I recently spoke to the full-time MBA program at the University of Texas at Dallas for the tenth straight year!! These talks create a great opportunity for me to help students understand ethical issues and importance while gaining insight into what future business leaders face in their current professional settings. This 18-month MBA program is consistently highly ranked, and in 2023 was ranked #10 of all public universities by U.S. News and World Report.
One of the secrets of the program’s success is creating a structure in which all of their beginning students (typical class size of 50 students with five years of experience) attend a two-week LEAD camp (Leadership, Enhancement, Academic, Professional Development) in August, which prepares them with a wide range of seminars, workshops, lectures and activities as a kickoff to the school year.
I always speak on the last day of LEAD camp, before the students have their final session discussing the UTD MBA Manifesto (what they, as UTD MBA students believe) and the UTD MBA Oath, which was drafted by the MBA class of 2010, which all students agree to follow.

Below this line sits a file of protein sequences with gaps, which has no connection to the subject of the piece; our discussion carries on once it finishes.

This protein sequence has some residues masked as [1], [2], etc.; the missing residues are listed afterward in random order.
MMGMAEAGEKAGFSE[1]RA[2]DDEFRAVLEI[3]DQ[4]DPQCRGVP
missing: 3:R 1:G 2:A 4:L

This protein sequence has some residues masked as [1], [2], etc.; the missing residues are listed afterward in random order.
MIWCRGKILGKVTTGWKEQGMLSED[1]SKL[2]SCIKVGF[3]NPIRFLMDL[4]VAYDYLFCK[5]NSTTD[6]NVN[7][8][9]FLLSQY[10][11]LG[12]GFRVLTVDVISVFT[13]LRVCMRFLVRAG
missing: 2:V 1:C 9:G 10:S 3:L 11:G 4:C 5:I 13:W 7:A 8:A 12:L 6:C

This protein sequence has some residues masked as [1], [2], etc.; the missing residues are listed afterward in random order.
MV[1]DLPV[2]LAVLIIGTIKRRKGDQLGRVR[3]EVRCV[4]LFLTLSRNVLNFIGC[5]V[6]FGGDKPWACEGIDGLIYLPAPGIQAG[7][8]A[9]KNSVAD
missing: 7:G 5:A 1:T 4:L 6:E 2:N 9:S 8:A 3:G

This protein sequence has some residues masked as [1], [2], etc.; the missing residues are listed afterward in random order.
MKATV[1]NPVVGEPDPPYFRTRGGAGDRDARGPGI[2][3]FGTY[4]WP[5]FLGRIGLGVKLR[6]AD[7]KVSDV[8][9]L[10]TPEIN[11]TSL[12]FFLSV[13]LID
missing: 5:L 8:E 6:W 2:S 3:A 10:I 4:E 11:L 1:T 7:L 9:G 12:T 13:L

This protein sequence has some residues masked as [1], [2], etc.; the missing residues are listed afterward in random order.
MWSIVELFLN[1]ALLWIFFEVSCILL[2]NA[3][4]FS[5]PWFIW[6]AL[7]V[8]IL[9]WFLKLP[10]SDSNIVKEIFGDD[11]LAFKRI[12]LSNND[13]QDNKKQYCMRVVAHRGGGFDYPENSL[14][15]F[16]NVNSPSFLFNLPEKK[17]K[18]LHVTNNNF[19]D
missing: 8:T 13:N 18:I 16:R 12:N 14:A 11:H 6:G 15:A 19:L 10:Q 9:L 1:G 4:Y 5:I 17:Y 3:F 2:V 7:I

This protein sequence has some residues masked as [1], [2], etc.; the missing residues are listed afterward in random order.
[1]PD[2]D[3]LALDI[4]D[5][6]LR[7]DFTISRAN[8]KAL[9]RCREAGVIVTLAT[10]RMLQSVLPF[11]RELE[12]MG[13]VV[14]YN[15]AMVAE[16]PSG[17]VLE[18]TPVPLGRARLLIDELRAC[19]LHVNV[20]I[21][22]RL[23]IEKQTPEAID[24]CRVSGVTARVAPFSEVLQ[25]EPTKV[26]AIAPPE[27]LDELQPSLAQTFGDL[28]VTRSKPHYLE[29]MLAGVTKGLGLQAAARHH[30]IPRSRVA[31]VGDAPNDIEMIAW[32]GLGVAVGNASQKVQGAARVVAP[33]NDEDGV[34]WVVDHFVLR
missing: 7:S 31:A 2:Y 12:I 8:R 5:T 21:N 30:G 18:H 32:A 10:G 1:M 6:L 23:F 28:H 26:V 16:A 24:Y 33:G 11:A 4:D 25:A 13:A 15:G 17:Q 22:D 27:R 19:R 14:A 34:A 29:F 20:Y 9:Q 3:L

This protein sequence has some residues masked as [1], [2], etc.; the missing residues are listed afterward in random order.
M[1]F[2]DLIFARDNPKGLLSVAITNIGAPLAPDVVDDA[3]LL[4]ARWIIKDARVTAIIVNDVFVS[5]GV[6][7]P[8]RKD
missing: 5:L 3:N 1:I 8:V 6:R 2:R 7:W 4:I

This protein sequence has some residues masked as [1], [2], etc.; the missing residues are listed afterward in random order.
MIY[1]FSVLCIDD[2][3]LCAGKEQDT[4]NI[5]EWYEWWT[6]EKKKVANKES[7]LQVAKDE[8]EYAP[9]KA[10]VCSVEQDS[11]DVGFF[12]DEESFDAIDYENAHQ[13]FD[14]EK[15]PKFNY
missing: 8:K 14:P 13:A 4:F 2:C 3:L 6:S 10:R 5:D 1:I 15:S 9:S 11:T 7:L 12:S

In my talk this year, I noted the absolute importance of ethical behavior as I told them my true-life story about how the lack of ethics in Citigroup and the other large banks led to the massive fraud that caused the financial crisis and the resulting financial ruin experienced by millions of people. I emphasized that a large part of the financial crisis could have been prevented if the banks had followed their own published ethics policies and listened to those few employees who tried to warn of the malfeasance and what they saw as blatant ethics violations.
We also discussed details of the many government cover-ups of the banking misdeeds that I encountered in attempting to hold the bank and executives accountable for the fraud. We talked about the broader perspective of government corruption, with my noting that the highly-respected annual study of government corruption in 180 countries worldwide by Transparency International, the Corruption Perceptions Index (CPI), shows that the United States has dropped out of the top 20 least-corrupt countries in the world with 23 countries now being less corrupt than the United States.
This led to a discussion about some of the significant ethics research the Ethics and Compliance Initiative has performed. That research helps the students identify whether or not a company has an ethical corporate culture.
In the follow-up Q&A session, the students fully recognized the need for ethical behavior and decision-making and the absolute importance of being true to themselves in their careers. This recognition, truly, is the only way our country can reverse the continued ethical decline of our country.